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Nucky, polite with the one-time help and a good tipper, gets more and more jerkish to Harlan the Ritz shoe-shiner after he begins working directly for him. This shows that Nucky has a problem dealing with people on a regular basis, and that after a while he begins to take them for granted and stops being polite altogether - thus his problems with Eli, Jimmy and even Margaret.
Nucky is a very permissive parental figure, as evidenced by his reaction to Teddy's pyromania. He gives him a little talking-to, then rewards him and sends him on his way. Since Nucky was the closest thing to a father that Jimmy had, it's no wonder why Jimmy became so undisciplined and violent.
More Fridge Brilliance: Nucky's permissive approach to parenting is clearly stemmed from his own childhood experience with his physically abusive father. It would make sense that as a victim of child abuse in the name of discipline, Nucky took the simple route and avoided disciplining altogether.
Plus, the loss of his son most likely left him with a very sentimental view of children, not really seeing them as people but as precious commodities to be cherished and preserved.
Jimmy's destructive behavior clearly has it's beginnings during college and his unhealthy relationship with his mother. Add to that the toll fighting in the war took on Jimmy's psyche. Moreover, Nucky's relationship with Margaret's children doesn't give us any clue to what his parenting skills were with Jimmy. Nucky is clearly not interested in Margaret's children. The same can't be said for Jimmy, as it was apparent he was being raised as Nucky's protege.
Nucky is very much interested in Margaret's children, even calling himself the only father they'll ever have. The problem is that he's almost clueless in how to show affection and prefers the easy route of being an Absentee Father and handing cash or buying them things, like he does with everyone else. But the interest, and the need to spend time with them is still there. It is Margaret who forbids him from interacting with the children from Season 3 and leaves for good with them in Season 4, not Nucky who decides to cut contact with them. Nucky taking Jimmy shooting when he was Tommy's age is no different from him taking Teddy to his old home or to watch Chaplin at the movies. Finally, while Nucky had been "watching over" Jimmy since he was born, he only began working for him and thus became his protegé when he was 12 (Pilot). Teddy was 8 when they left for Brooklyn and had no chance to do that. And yet, Teddy is already an entitled, disobedient and violent kid (shrugging off chores saying that "the maid will do it", spying on his mother when he had been told to go to sleep, his pyromania), and this is obviously a result of Nucky's influence, who gives everything he wants even when he misbehaves and burned down Ethan's house in his presence. While Jimmy obviously had other issues, the reality is that Nucky's influence didn't correct them. On the other hand, they could only make him worse. Just like Teddy.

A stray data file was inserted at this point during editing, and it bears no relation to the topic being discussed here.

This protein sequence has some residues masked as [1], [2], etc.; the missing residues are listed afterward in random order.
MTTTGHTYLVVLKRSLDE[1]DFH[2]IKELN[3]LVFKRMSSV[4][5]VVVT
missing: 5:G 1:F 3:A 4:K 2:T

When Chalky White is moved to Dunn Purnsley's cell in jail, the rest of the inmates stand up and tower around him in a way that seems threatening. The moment is presented as if Chalky has lost his privileged status and is now in physical danger from the masses. The air of menace continues until we learn that all of the inmates except Purnsley are actually at Chalky's beck and call. When they stood up on his arrival, it was actually out of respect.